Munich Takes You Back To A Time Of Despair

 (Courtesy of www.imdb.com)

(Courtesy of www.imdb.com)

Steven Spielberg’s “Munich” is a story about a secret Israeli group hired by their government to track down and kill 11 of the Palestinian men who supposedly had a hand in the kidnapping and murder of 11 Israeli athletes during the 1972 Olympic Games in Munich, Germany.

One of the interesting things about the movie is that it obviously tackles a serious issue: The ongoing feud between Palestinians and Israelis. Although the portrayal of the two ethnicities may be a bit discomforting (since the Palestinians are pictured as terrorists who set a blow to the helpless Israelis), the underlying message of the movie is a bit cliquish but very true to its words. “War is not the answer.” It never has, and probably never will be.

Soon after the terrorist events take place, the Prime Minister assigns Avner (Eric Bana) as the leader of a unit she has assigned to find and assassinate the Palestinians in charge of the murders. Before being allowed to make a decision, Avner is told that he will have to be away from his family until the mission is complete, and also has to keep the mission “under the radar.” Avner accepts the mission without much hesitation and goes off to meet his group members; each one distinct from one another, both personality-wise and the kinds of skills each brings to the mission. The group receives their info on the whereabouts of the Palestinians from a mysterious fellow who seems to be the only one who can help them achieve their goal. One by one, the group travels from one country to the other, hunting down each and every name on their list.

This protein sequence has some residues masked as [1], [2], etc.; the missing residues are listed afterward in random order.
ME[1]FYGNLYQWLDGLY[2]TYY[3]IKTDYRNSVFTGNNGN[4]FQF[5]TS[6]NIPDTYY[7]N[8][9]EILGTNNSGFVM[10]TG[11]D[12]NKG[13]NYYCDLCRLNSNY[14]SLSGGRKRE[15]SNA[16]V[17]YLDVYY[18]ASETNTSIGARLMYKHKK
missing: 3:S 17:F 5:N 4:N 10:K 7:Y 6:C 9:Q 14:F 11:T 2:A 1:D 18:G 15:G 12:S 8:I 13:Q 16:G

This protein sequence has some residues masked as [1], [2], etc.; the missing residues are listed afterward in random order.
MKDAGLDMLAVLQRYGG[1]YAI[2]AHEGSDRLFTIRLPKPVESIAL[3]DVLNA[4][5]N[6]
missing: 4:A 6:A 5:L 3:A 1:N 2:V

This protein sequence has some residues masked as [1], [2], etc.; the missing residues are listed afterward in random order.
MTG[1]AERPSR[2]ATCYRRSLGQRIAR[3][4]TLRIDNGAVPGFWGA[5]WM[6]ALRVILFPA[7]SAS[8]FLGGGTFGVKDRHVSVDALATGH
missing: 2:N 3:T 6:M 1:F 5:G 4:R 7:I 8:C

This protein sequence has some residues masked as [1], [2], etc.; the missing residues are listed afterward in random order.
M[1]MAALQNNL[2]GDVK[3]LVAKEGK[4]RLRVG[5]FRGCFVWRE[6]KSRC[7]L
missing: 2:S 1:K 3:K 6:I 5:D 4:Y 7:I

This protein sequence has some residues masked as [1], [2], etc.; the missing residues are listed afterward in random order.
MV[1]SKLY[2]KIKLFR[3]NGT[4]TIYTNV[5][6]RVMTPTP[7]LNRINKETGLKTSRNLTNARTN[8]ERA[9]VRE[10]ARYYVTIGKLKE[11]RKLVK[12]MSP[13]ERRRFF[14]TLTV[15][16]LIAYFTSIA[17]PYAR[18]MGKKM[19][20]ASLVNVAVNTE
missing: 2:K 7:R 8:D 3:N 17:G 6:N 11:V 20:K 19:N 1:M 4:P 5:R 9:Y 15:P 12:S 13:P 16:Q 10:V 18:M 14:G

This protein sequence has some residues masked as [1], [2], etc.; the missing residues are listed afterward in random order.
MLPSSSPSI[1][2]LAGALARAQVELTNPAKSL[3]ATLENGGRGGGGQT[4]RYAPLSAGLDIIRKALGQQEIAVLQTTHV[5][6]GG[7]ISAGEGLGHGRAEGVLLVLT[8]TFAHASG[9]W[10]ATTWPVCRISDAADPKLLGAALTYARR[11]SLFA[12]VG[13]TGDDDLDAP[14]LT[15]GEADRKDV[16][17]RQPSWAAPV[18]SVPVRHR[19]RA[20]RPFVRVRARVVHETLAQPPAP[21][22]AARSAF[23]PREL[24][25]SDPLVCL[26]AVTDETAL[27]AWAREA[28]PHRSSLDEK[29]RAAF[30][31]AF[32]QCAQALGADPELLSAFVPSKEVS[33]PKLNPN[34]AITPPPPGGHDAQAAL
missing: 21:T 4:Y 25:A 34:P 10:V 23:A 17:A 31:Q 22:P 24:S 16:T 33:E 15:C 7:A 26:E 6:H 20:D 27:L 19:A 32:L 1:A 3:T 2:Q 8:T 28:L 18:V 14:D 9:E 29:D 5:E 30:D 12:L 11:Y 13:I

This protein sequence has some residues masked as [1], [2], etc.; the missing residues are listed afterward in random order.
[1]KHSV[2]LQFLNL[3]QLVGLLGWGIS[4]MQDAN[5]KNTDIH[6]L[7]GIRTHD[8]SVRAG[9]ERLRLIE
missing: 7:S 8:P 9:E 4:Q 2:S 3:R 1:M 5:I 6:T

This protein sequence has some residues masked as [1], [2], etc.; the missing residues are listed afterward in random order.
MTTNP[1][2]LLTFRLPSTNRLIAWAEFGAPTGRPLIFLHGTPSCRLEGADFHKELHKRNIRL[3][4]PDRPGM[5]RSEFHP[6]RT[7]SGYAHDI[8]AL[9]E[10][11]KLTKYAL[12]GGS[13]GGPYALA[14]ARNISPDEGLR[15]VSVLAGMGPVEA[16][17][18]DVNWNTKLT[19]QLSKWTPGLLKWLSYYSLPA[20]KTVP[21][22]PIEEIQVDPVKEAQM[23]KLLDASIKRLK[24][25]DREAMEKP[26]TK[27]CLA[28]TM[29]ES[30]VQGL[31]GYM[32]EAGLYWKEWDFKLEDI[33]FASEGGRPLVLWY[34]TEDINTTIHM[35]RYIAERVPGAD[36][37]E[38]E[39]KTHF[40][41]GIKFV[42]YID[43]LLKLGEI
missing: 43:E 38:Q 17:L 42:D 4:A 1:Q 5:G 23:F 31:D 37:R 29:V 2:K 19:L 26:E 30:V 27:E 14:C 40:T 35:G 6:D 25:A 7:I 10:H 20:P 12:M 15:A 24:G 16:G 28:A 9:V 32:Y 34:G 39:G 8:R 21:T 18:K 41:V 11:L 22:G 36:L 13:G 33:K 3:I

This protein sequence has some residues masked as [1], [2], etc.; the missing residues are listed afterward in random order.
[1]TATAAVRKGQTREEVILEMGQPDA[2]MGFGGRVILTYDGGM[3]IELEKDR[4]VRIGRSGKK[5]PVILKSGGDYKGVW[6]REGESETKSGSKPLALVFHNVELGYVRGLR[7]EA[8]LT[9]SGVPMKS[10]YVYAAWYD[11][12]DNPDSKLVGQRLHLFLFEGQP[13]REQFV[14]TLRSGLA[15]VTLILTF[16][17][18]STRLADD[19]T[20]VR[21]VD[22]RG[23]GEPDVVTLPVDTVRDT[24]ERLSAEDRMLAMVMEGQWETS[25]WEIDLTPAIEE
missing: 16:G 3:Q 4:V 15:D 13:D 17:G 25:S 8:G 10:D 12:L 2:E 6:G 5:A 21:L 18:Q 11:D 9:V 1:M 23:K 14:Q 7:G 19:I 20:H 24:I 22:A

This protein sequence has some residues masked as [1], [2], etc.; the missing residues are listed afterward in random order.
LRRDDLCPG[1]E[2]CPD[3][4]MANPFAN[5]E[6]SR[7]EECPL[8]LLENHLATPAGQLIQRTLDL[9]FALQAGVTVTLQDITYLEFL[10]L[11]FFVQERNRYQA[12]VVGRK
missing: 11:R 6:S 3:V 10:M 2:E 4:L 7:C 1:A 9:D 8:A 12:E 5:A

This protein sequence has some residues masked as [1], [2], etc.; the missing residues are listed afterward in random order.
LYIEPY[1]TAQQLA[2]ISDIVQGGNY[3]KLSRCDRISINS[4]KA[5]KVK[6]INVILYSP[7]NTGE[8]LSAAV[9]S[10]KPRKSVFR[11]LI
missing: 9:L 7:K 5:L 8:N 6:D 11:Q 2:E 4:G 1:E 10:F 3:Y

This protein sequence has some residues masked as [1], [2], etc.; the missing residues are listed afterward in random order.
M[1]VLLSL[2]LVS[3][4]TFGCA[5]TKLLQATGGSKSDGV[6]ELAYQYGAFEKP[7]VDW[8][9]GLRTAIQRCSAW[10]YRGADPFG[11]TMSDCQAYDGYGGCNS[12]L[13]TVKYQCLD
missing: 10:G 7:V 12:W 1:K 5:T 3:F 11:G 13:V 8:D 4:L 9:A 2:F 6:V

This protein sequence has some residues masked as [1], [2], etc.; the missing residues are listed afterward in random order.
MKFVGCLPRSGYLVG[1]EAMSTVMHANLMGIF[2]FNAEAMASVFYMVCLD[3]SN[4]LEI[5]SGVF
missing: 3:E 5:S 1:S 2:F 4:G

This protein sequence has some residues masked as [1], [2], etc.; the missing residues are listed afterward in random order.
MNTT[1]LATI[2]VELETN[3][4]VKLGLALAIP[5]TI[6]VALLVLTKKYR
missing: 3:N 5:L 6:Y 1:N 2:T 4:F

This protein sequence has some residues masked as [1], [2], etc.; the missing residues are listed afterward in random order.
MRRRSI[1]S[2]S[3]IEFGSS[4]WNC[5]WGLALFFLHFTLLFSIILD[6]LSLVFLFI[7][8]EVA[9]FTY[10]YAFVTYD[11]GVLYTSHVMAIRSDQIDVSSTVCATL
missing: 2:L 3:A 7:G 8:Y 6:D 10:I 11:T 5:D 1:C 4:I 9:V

After tragedies and twists occur, Avner soon realizes that he and his men may be just as bad as the terrorists who were in charge of the Munich incident. Furthermore, Avner speculates that there may be no point to his mission, that in a manner of speaking, it may never be completed.

The overall feeling of the movie is quite somber, and at times, moves slow, but it sets the tone of the movie. The fighting scenes are gory, but remind you of the lives lost over political bouts. Eric Bana gives an exceptional role as Avner, accurately displaying the wild emotions that he has to deal with both with the mission and his family. The cast in general does not have any names that stand out, but they give reasonable performances within their roles. The movie is quite long, but I recommend watching it because it’s not only a good movie, but it also has a good message to it.